|Study Start Date:||March 2011|
|Estimated Study Completion Date:||May 2014|
|Estimated Primary Completion Date:||February 2014 (Final data collection date for primary outcome measure)|
Experimental: low molecular weight heparin
Prophylactic-dose (5000 IU/0.2ml)low molecular weight heparin (LMWH), administered subcutaneously once daily in pre-filled glass syringes for 10 days (+/- 3 days) for a total of 10 (+/-3) study drug injections.
Drug: Dalteparin Sodium
5,000 IU/0.2ml (anti-Xa) administered once daily in prefilled glass syringes.
No Intervention: Control Group
No treatment control group.
The PROPSER pilot is a randomized, open-label pilot study comparing prophylactic low molecular weight heparin (LMWH) to saline placebo. The PROSPER pilot study will assess the feasibility of conducting a full trial as measured by the number of subjects recruited per center per month. In addition, clinical data will be collected to determine an estimate of the primary outcome event rate (symptomatic VTE or asymptomatic proximal deep vein thrombosis (DVT) and major bleeding event rate for the full trial in LMWH and control groups. If our pilot results indicate that no substantial changes are needed to the study design, we will include the pilot data in the primary and secondary outcome analyses for the full trial (i.e. a "Vanguard trial" or internal pilot trial).
Eligible consenting women at risk of postpartum thrombosis will be randomized within 36 hours after delivery of the placenta and will be equally allocated to 2 trial arms, either the treatment group: prophylactic-dose LMWH, subcutaneously once daily for 10 days (+/-3 days), or the control group.
At 10 days (+/- 3 days), all women will have a study visit to assess for study outcomes, including bilateral leg ultrasound screening for VTE and a D-dimer test. A final telephone follow-up will occur at 90 days for outcome assessment of subsequent VTE, bleeding or other adverse events.
Please refer to this study by its ClinicalTrials.gov identifier: NCT01274637
|Contact: Marc A Rodger, MD, MSc||613-737-8899 ext firstname.lastname@example.org|
|Contact: Penny A Phillips, BSc., MA||613-737-8899 ext email@example.com|
|United States, Virginia|
|University of Virginia Medical Center||Not yet recruiting|
|Charlottesville, Virginia, United States, 22908|
|Contact: Andra James, M.D. 434-243-6790 firstname.lastname@example.org|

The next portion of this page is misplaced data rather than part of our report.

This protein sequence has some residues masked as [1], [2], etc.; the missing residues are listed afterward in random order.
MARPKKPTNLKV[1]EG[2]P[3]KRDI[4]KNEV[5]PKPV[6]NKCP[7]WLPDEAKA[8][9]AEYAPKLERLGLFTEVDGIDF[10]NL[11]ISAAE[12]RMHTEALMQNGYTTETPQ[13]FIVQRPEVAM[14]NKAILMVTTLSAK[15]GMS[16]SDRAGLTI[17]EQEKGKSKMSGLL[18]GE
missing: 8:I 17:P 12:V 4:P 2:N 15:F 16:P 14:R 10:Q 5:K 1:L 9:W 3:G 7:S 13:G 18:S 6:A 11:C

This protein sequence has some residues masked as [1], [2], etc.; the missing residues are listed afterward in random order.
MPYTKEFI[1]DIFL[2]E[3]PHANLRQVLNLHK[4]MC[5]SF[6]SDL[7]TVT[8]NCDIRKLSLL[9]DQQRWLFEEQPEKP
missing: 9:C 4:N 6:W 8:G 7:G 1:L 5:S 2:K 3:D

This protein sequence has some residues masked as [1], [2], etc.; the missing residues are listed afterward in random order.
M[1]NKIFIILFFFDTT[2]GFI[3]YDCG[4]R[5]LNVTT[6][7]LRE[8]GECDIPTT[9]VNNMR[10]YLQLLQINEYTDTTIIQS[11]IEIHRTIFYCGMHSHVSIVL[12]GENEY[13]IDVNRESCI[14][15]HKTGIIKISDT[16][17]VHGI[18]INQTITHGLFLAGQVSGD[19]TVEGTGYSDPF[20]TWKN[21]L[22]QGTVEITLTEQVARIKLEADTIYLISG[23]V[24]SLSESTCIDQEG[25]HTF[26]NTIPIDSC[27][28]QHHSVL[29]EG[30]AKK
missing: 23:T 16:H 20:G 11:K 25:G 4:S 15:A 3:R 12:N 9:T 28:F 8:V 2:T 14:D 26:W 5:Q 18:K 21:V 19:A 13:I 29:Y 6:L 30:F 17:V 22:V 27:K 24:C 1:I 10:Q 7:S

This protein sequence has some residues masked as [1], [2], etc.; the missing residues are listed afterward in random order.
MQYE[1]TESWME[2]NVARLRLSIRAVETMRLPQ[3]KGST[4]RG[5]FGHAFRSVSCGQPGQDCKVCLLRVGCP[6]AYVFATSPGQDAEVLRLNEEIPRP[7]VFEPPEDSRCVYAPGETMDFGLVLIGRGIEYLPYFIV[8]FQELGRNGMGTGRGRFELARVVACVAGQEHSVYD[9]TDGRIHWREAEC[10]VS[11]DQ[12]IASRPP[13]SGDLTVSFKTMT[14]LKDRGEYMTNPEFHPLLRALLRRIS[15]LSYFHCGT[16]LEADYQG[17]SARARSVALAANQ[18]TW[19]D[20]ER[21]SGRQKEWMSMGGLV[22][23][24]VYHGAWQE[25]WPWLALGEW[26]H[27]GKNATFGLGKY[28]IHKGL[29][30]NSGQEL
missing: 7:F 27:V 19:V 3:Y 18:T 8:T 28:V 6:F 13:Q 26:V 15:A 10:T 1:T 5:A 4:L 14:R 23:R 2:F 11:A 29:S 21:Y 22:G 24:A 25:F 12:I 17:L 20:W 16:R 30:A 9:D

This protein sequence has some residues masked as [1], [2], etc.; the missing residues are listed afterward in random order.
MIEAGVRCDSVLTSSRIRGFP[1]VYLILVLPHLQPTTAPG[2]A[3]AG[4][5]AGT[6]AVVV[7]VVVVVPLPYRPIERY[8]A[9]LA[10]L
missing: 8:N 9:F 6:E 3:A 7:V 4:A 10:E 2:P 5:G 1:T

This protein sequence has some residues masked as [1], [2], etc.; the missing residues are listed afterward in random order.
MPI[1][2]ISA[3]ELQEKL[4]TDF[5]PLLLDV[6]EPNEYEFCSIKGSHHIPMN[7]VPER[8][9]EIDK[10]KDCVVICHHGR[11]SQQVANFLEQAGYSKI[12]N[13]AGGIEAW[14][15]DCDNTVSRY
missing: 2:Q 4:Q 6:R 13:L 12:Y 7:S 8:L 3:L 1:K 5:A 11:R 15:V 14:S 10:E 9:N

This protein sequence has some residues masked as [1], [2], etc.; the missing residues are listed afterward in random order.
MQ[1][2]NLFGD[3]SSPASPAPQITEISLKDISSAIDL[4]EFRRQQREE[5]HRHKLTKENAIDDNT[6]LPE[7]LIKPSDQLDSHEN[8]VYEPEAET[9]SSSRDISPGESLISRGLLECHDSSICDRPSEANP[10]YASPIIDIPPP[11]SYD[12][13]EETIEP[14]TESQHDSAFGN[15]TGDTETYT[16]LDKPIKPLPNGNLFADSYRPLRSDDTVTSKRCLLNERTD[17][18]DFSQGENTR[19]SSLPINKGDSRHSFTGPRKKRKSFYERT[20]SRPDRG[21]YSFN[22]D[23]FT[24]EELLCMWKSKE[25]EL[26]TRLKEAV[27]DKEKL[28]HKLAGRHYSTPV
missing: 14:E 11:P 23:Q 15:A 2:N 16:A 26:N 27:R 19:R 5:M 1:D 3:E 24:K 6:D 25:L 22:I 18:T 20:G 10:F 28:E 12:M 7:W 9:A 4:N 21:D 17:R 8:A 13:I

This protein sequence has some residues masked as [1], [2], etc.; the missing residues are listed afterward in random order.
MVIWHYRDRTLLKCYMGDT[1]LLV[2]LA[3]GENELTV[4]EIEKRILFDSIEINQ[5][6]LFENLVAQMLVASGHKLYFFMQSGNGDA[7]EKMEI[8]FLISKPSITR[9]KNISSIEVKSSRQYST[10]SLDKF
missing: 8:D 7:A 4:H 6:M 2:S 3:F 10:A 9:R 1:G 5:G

|Principal Investigator: Andra James, M.D.|
|United States, Washington|
|Puget Sound Blood Center||Recruiting|
|Seattle, Washington, United States, 98104|
|Contact: Sarah Galdzicka 206-797-2240 SarahG@psbcresearch.org|
|Contact: Sarah Ruuska (206) 292-7069 email@example.com|
|Principal Investigator: Barbara Konkle, M.D.|
|Royal Alexandra Hospital||Recruiting|
|Edmonton, Alberta, Canada|
|Contact: Rshmi Khurana, MD 780-491-6827 RKhurana@cha.ab.ca|
|Contact: Cheryl Lux 780-491-6827 Cheryl.firstname.lastname@example.org|
|Principal Investigator: Rshmi Khurana, MD|
|McMaster University Medical Centre||Recruiting|
|Hamilton, Ontario, Canada, L8N 3Z5|
|Contact: Shannon Bates, M.D. 905 521-2100 ext 73928 email@example.com|
|Contact: Pamela Stevens firstname.lastname@example.org|
|Principal Investigator: Shannon Bates, M.D.|
|Ottawa Hospital General Campus & Civic Campus||Recruiting|
|Ottawa, Ontario, Canada, K1H 8L6|
|Contact: Penny Phillips, BSc., MA 613-737-8899 ext 71892 email@example.com|
|Contact: Erica Bishop, RN 613-737-8899 ext 71892 firstname.lastname@example.org|
|Principal Investigator: Marc A Rodger, M.D., MSc|
|Sub-Investigator: Jessica Dy, M.D.|
|Sunnybrook Health Sciences Centre||Recruiting|
|Toronto, Ontario, Canada|
|Contact: Anna Lev, BSc, CCRC 416-480-6100 x87714 email@example.com|
|Principal Investigator: Anne McLeod, M.D.|
|SMBD Jewish General Hospital||Recruiting|
|Montreal, Quebec, Canada|
|Contact: Carla Strulovitch, RN, CCRP 514-340-8222 ext 4817 firstname.lastname@example.org|
|Principal Investigator: Susan Kahn, MD|
|Principal Investigator:||Marc A Rodger, M.D., MSc.||Ottawa Hospital Research Institute|